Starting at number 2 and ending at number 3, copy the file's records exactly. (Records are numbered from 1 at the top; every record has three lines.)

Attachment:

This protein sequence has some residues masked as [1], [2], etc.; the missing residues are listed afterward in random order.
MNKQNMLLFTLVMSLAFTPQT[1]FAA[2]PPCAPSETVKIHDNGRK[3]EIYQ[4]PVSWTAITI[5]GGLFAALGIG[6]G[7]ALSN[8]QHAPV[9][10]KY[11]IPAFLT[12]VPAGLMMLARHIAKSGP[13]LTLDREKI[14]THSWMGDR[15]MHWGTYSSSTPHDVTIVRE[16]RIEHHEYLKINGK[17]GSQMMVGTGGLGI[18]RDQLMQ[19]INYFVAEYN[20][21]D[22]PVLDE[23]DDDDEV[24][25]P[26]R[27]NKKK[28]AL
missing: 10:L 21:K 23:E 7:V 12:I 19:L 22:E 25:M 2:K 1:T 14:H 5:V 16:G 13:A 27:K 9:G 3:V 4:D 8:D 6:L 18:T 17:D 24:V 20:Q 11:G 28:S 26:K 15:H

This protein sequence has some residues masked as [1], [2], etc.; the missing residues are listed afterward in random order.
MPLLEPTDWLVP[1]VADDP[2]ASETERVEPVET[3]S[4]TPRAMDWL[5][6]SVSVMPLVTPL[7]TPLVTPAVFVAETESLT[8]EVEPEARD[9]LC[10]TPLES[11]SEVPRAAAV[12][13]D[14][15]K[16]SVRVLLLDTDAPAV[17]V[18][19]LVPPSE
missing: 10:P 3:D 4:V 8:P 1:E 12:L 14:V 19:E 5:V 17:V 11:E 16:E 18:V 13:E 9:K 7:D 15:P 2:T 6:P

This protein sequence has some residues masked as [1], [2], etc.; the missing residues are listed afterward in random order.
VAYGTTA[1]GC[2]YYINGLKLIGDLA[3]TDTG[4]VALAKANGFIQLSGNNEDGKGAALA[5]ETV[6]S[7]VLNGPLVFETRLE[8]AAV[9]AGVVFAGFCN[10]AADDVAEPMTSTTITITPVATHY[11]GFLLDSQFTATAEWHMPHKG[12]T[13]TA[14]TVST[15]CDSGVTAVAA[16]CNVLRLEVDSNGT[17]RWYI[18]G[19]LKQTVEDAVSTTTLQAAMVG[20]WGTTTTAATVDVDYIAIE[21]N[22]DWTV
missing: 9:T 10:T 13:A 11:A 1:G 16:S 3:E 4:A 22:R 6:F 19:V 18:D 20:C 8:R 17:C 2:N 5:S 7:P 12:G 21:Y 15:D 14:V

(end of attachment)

This protein sequence has some residues masked as [1], [2], etc.; the missing residues are listed afterward in random order.
MPLLEPTDWLVP[1]VADDP[2]ASETERVEPVET[3]S[4]TPRAMDWL[5][6]SVSVMPLVTPL[7]TPLVTPAVFVAETESLT[8]EVEPEARD[9]LC[10]TPLES[11]SEVPRAAAV[12][13]D[14][15]K[16]SVRVLLLDTDAPAV[17]V[18][19]LVPPSE
missing: 10:P 3:D 4:V 8:P 1:E 12:L 14:V 19:E 5:V 17:V 11:E 16:E 18:V 13:E 9:K 7:D 15:P 2:T 6:P

This protein sequence has some residues masked as [1], [2], etc.; the missing residues are listed afterward in random order.
VAYGTTA[1]GC[2]YYINGLKLIGDLA[3]TDTG[4]VALAKANGFIQLSGNNEDGKGAALA[5]ETV[6]S[7]VLNGPLVFETRLE[8]AAV[9]AGVVFAGFCN[10]AADDVAEPMTSTTITITPVATHY[11]GFLLDSQFTATAEWHMPHKG[12]T[13]TA[14]TVST[15]CDSGVTAVAA[16]CNVLRLEVDSNGT[17]RWYI[18]G[19]LKQTVEDAVSTTTLQAAMVG[20]WGTTTTAATVDVDYIAIE[21]N[22]DWTV
missing: 9:T 10:T 13:A 11:A 1:G 16:S 3:E 4:A 22:R 6:F 19:V 18:D 20:C 8:R 17:C 2:N 5:S 7:P 12:G 21:Y 15:D 14:V